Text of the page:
Written by Rachel O’Connell.
Recently, I wrote a briefing paper entitled Age Verification: New Possibilities. The focus was on recent technical, legal and policy developments that are changing the narratives about online identity and age verification, in particular for young people aged below 17 years of age.
The purpose of the paper was to serve as an introduction to these issues for people who are not familiar with identity ecosystems but are concerned with the issues that age verification may help to address. Now why is this a topic that should be addressed? It’s important because a range of business sectors in a number of countries around the world are actively engaged in the process of defining the technical, legal and policy standards that will underpin new methods to verify identity and age online.
Age verification falls under UKCCIS authority
The briefing paper was written at the request of the executive board of the UK Council for Child Internet Safety (UKCCIS). If you’re not already familiar with UKCCIS, it is an extensive forum comprised of representatives from government, industry, law enforcement agencies, teachers unions and children’s charities. And although age verification falls within the remit of UKCCIS as one of the longest standing online child safety issues, most UKCCIS representatives are not at all familiar with the technical, legal and policy specificities associated with electronic identity ecosystems, trust frameworks, attribute quality assurance or indeed pseudo-anonymous age verification.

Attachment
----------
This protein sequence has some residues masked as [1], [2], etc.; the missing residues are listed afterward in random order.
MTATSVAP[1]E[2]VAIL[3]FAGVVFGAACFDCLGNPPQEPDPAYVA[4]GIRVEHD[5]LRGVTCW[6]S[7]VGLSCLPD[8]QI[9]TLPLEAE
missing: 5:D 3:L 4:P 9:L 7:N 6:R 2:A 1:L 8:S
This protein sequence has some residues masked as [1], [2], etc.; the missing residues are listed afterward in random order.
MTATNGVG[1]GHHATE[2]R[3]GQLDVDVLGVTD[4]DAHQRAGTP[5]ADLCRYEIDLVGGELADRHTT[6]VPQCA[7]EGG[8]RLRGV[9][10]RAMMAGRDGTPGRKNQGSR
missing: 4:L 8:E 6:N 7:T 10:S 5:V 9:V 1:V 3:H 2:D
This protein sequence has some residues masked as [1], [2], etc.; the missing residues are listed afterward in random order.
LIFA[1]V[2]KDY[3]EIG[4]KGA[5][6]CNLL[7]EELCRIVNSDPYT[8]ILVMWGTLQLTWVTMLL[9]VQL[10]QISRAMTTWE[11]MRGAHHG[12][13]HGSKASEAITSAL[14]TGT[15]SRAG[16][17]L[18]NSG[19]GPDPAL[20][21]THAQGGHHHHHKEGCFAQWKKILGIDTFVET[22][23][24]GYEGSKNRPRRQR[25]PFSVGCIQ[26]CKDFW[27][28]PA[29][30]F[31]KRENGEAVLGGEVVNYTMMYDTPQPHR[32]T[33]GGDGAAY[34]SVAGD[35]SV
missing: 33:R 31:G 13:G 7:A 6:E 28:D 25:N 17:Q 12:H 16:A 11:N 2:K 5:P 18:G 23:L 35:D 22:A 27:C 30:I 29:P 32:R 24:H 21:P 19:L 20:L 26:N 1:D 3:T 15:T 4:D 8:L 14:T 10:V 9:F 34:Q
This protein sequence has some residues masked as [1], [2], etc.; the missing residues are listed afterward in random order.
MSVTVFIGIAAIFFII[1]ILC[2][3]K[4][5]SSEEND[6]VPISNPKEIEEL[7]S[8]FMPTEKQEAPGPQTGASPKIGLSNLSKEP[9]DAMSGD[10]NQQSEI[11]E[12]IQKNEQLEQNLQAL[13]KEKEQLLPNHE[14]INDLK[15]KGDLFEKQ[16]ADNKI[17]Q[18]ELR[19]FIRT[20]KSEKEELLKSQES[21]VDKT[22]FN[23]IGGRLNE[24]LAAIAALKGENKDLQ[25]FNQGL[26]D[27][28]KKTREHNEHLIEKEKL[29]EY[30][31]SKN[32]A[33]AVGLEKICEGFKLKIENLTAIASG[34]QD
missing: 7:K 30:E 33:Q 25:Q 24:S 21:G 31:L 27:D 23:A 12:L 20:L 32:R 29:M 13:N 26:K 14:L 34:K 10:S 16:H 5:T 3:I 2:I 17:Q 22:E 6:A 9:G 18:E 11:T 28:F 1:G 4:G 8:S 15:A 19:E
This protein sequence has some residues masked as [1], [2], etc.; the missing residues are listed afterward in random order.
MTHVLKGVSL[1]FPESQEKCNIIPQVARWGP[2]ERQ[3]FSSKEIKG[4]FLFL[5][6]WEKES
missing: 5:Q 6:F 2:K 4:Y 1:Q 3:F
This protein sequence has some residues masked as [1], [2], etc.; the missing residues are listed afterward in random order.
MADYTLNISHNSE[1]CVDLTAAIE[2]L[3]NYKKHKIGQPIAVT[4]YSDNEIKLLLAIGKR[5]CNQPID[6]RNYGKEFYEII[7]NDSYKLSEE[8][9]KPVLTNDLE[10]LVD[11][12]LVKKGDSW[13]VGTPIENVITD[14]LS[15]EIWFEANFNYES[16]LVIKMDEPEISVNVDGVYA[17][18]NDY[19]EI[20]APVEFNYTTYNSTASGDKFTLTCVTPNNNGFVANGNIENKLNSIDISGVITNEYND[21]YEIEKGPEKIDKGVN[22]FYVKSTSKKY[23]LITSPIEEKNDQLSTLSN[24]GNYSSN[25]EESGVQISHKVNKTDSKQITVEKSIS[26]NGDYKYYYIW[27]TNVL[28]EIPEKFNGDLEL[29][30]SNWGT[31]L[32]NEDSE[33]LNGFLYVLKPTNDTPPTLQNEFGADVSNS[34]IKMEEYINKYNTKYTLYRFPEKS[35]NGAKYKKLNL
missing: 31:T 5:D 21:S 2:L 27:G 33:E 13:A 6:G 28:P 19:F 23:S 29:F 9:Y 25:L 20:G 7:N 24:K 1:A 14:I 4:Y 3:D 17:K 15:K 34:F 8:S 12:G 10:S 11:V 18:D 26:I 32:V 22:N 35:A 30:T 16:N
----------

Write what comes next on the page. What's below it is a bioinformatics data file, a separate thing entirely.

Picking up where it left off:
UKCCIS can and do influence policy-making
This can in part be explained by the fact that, for now at least, e-ID does not fall within the roles or remit of the majority of UKCCIS members. Combine this with an emerging UK e-ID ecosystem that’s still in relatively nascent stages of development and you can understand why most representatives aren’t savvy to the specifics. However, collectively UKCCIS members have a great deal of expertise on a range of child protection issues and UKCCIS can and does influence and shape policy making, especially within an EU context.
One recognised standard
Proposed EU legislation will mean that European countries will mutually recognise each other’s citizens’ electronic identities. These developments address one of the major concerns that online businesses have had in the past in respect to age verification. Previously, there were a plethora of challenges when dealing with a multiplicity of solutions in different countries around the world that did not operate to an agreed set of technical, legal or policy standards.
Moreover, the technical standards that underpin the different configurations of electronic identity ecosystems operating in a number of countries around the world have and are being developed so that they can and will seamlessly inter-operate.
Banks and mobile operators as id providers
Age is just one attribute of an individual’s identity that can be vouched for by identity providers both in scenarios where robust identity and age verification are required (online banking for example) and others where pseudo-anonymous age verification will suffice (e.g. the use of adult content sites).